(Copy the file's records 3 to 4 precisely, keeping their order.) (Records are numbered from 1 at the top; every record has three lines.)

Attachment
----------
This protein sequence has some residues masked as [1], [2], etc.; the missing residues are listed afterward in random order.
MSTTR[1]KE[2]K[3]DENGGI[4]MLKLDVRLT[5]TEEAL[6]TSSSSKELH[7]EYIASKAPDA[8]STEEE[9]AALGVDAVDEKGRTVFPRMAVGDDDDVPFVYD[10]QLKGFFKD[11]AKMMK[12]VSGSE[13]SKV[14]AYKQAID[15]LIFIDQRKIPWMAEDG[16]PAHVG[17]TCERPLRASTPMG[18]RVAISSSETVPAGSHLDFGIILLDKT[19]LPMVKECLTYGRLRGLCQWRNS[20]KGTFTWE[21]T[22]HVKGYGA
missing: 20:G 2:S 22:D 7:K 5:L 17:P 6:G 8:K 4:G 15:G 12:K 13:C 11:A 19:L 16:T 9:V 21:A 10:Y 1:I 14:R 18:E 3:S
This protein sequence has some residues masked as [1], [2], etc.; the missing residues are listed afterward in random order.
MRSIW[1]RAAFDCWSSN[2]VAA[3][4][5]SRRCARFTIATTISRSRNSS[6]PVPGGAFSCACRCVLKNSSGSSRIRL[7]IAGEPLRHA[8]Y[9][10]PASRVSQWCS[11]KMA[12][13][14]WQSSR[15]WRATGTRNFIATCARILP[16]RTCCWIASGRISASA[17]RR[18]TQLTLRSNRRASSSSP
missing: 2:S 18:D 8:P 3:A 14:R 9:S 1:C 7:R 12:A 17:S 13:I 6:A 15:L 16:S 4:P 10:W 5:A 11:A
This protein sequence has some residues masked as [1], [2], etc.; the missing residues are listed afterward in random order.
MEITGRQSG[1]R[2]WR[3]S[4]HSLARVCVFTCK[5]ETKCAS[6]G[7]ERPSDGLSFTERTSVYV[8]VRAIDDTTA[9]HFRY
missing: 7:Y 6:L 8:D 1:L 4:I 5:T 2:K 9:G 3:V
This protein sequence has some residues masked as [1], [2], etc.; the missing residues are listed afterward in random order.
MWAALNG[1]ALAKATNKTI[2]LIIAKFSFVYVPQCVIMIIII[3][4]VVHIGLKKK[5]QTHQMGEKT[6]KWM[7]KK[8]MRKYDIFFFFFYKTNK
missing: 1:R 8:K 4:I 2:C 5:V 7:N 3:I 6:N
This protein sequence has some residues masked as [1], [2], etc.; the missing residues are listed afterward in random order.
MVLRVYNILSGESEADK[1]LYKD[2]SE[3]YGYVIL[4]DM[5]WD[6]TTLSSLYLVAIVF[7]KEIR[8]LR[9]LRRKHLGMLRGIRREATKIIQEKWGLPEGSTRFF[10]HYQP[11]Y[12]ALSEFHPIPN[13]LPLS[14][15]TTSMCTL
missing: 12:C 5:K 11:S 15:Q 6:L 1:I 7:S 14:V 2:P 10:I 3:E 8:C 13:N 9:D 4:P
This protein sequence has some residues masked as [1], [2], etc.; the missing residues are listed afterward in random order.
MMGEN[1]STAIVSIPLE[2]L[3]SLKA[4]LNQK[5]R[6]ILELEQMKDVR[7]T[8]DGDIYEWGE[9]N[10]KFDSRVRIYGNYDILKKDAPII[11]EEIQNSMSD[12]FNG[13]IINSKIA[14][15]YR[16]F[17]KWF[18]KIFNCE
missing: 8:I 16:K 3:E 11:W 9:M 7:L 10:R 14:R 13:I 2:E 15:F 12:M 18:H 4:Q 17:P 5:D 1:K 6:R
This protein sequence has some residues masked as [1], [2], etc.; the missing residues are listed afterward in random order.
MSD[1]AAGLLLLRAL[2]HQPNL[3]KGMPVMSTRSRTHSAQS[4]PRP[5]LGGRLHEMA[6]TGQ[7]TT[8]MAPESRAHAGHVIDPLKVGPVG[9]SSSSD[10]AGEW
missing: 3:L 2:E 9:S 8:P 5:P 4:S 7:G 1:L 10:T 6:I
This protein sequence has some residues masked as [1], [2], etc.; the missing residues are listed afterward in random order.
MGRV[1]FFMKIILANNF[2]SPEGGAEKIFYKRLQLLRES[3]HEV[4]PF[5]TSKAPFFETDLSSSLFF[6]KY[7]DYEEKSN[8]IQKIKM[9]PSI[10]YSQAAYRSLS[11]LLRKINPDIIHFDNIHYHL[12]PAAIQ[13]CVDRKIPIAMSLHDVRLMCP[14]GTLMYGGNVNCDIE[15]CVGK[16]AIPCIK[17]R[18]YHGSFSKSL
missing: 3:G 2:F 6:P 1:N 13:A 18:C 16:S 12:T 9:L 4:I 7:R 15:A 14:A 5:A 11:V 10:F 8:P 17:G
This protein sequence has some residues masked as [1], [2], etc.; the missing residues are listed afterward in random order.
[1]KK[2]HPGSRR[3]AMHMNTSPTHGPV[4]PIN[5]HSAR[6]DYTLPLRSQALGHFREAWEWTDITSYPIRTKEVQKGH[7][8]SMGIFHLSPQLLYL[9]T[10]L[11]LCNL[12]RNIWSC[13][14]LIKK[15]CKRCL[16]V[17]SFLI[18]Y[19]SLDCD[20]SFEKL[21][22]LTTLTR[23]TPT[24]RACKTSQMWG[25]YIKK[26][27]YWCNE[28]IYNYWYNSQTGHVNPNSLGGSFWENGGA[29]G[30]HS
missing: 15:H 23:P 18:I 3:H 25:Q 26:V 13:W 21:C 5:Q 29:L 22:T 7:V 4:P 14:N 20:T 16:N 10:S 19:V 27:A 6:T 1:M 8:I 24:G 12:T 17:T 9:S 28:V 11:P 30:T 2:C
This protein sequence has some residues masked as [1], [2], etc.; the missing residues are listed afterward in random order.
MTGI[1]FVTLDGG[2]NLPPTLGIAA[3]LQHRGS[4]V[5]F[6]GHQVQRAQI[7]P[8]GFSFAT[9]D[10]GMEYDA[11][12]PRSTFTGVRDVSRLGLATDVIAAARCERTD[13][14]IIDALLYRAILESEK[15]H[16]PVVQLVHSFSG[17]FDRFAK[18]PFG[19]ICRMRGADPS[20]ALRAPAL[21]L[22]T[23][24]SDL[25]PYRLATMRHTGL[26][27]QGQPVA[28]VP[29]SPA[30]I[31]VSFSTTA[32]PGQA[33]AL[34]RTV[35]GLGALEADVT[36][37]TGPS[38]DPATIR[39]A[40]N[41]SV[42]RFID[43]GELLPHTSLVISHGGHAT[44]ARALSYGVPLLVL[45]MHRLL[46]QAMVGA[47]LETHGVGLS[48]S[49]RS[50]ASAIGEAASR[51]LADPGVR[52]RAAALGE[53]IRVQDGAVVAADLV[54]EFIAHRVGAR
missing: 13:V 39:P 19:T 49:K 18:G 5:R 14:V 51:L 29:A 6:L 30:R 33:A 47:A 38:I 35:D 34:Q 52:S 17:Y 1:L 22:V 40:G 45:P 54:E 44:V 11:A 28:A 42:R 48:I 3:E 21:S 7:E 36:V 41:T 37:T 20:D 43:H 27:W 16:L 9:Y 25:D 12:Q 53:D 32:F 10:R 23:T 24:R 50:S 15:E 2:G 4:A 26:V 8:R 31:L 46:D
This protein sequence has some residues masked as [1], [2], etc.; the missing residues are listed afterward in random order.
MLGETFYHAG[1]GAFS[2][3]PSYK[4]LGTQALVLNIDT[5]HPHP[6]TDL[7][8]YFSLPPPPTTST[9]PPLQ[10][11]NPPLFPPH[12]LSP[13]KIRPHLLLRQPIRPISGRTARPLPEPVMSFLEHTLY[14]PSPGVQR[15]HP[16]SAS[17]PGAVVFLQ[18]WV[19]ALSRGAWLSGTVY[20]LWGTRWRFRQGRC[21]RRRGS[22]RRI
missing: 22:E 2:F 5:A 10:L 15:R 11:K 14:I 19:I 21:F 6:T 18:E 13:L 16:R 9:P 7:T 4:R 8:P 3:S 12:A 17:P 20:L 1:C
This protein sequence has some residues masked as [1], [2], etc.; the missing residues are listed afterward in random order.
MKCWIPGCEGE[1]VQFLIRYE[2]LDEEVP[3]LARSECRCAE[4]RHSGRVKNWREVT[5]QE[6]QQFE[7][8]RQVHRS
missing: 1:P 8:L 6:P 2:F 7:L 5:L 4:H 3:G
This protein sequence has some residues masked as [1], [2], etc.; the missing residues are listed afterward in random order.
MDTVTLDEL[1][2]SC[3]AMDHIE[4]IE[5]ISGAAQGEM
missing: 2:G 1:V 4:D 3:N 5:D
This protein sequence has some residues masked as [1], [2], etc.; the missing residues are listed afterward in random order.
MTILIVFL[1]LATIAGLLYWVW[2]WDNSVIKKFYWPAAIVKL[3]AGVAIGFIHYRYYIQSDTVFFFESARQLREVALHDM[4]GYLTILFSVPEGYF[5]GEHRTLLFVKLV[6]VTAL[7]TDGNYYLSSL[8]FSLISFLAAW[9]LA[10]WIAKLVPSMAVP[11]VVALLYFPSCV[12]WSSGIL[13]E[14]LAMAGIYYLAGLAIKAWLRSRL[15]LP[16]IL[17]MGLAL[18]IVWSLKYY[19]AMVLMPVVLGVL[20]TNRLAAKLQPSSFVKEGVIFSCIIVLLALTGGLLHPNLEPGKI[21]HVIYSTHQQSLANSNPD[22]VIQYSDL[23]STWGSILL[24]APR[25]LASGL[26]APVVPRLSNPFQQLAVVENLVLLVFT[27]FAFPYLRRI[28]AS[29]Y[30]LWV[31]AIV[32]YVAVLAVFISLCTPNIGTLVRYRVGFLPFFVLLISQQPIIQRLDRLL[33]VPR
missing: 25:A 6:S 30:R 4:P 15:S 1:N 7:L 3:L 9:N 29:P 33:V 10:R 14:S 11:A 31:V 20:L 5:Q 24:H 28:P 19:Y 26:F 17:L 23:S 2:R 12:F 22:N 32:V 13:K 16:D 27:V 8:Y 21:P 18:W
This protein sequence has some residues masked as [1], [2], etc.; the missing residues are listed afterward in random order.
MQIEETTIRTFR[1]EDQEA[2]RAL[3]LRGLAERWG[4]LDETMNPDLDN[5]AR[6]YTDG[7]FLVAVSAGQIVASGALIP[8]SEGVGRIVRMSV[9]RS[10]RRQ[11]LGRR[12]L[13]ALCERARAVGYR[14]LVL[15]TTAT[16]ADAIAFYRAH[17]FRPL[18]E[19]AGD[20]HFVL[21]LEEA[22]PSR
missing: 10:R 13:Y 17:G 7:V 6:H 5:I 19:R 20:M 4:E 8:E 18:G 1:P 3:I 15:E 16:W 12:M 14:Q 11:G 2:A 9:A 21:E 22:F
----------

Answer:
This protein sequence has some residues masked as [1], [2], etc.; the missing residues are listed afterward in random order.
MEITGRQSG[1]R[2]WR[3]S[4]HSLARVCVFTCK[5]ETKCAS[6]G[7]ERPSDGLSFTERTSVYV[8]VRAIDDTTA[9]HFRY
missing: 7:Y 6:L 8:D 1:L 4:I 5:T 2:K 9:G 3:V
This protein sequence has some residues masked as [1], [2], etc.; the missing residues are listed afterward in random order.
MWAALNG[1]ALAKATNKTI[2]LIIAKFSFVYVPQCVIMIIII[3][4]VVHIGLKKK[5]QTHQMGEKT[6]KWM[7]KK[8]MRKYDIFFFFFYKTNK
missing: 1:R 8:K 4:I 2:C 5:V 7:N 3:I 6:N